Don’t forget that students attending your class are managing busy workloads and will often be making decisions as to how to prioritise their time. This means that they will often benefit from having explicit explanations as to how they could benefit from your course.

To achieve this you could:

  • address their intellectual interests by highlighting what makes the material intrinsically interesting. It has been suggested that one of the most effective tools at a teacher’s disposal is their infectious enthusiasm for their subject. Many students will be gripped, if you can display your own enthusiasm for the material.
  • highlight the practical relevance of technical skills and knowledge which are specific to the profession they have chosen. This would help them realize the practical and realistic value of a class that might otherwise seem very theoretical in their eyes.
  • identify if a course is a required part of their professional training and highlight its importance as a complement to the other courses which make up their curriculum.

Make sure that this information is communicated clearly and as early as possible in the course, so that students can find an internal motivation to pursue the course.

Exchanging views with my students

A class is generally much more motivating and engaging for students if they are asked to participate actively in the course. A teacher can deploy many techniques to achieve this interactive atmosphere in the class. Alongside traditional methods, technology can boost students’ engagement by asking and allowing them to exchange instant feedback with the teacher and among them.

Clickers is an audience response system provided by EPFL that encourages students to participate in the class by submitting responses to interactive questions real time. A chart showing the distribution of responses is generated automatically, thus stimulating general or small group discussions. Additionally, this system could contribute to formative assessment, as it can provide students with immediate feedback regarding their understanding and progress.

Another idea would be to discuss the results of the indicative evaluation in one of your lectures, so that you can trigger a discussion with your students about how to make your course as engaging as possible for your specific audience.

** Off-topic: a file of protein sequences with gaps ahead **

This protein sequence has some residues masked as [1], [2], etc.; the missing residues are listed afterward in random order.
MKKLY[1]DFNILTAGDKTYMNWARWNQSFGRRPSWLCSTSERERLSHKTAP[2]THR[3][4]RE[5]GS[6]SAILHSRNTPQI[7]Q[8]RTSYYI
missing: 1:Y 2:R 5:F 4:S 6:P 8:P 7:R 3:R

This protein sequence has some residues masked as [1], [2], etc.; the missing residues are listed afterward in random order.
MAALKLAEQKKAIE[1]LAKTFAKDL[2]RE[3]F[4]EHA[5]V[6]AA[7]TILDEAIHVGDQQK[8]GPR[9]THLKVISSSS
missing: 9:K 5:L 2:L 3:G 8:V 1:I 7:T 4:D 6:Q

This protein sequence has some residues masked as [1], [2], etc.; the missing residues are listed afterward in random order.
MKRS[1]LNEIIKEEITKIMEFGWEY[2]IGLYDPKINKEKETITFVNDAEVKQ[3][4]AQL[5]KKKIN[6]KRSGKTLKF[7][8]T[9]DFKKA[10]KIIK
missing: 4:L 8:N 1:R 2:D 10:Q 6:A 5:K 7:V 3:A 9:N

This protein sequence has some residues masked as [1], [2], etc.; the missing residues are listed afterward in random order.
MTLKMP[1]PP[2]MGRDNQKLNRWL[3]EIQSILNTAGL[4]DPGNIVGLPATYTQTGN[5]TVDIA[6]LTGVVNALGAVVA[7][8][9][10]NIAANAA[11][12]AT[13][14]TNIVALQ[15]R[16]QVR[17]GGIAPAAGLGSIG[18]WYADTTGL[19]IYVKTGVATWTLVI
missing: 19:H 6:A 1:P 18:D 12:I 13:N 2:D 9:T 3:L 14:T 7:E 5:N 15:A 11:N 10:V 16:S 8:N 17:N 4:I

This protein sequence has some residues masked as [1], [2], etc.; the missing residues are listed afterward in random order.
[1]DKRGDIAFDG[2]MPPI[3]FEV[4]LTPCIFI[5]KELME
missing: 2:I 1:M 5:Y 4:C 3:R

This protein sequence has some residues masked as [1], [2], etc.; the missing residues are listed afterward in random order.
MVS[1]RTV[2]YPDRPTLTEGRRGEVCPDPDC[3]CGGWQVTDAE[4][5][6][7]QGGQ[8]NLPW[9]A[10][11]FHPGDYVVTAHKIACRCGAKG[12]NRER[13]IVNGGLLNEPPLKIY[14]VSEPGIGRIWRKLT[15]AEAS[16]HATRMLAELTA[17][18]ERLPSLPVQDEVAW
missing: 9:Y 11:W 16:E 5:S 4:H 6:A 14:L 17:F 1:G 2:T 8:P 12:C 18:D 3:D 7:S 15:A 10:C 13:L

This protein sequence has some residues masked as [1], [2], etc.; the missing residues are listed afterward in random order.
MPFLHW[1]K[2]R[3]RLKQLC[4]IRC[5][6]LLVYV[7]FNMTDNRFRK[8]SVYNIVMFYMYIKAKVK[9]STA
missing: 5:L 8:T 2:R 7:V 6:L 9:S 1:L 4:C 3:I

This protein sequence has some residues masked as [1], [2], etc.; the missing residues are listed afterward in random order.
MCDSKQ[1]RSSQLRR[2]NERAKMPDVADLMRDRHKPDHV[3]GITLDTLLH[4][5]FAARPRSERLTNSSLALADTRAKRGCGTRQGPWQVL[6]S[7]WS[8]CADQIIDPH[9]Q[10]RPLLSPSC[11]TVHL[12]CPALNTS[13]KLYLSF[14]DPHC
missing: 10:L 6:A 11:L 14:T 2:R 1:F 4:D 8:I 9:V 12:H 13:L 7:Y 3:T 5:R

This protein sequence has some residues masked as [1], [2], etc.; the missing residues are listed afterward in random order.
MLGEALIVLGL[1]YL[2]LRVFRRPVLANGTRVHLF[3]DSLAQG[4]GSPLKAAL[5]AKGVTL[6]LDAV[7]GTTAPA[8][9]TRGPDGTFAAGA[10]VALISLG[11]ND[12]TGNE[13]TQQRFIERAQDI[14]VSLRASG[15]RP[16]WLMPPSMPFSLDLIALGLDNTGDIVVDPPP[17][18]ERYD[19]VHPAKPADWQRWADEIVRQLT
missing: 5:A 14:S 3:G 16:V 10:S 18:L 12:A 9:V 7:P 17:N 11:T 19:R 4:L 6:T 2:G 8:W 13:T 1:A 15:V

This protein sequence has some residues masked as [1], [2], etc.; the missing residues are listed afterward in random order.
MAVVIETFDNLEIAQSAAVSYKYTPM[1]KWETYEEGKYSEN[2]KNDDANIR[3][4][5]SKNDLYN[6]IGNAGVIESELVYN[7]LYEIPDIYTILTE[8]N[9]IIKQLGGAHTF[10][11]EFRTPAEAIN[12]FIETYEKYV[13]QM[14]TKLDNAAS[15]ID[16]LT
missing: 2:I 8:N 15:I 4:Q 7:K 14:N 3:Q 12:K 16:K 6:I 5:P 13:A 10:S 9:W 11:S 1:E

Keep in mind that the students’ representatives can also be a source of rich and meaningful information on how your course is evolving and what can be done to enhance learners’ engagement.

Further ideas for generating student engagement and interactivity in class can be found here.

Different services to support students

Faculty members may often identify students that face personal difficulties. Recognizing the signs is the first important step, so that students may be provided with help to address their challenges.

Below you may find some of the most common issues raised by students, as well as the person, office or department to address, when seeking help.

  • If you notice withdrawn students, who find it difficult to fit in, you can suggest some coaching.
  • For students needing vocational advice or advice on the choice of optional courses, alternative solutions may come from a Study Advisor. Each student is assigned to a Study Advisor from their Section, whose role is to monitor academic progress and guide students, when necessary, by offering personalized learning and support. If you need more information, take a look at the list of Study Advisors in the concerned Section. 
  • For students seeking advice on whether to complete part of their curriculum elsewhere, they can be directed to the Student Exchange Office. They could also contact the exchange coordinator for the relevant section.
  • For students facing financial problems, stress, in distress, or similar problems, individual support is available at the Social consultation. For issues related to housing, a dedicated team is available.
  • Students who feel in need of psychological support, experience a crisis requiring urgent help, can be directed to the Psychotherapeutic consultation, where a team of specialists is there to help.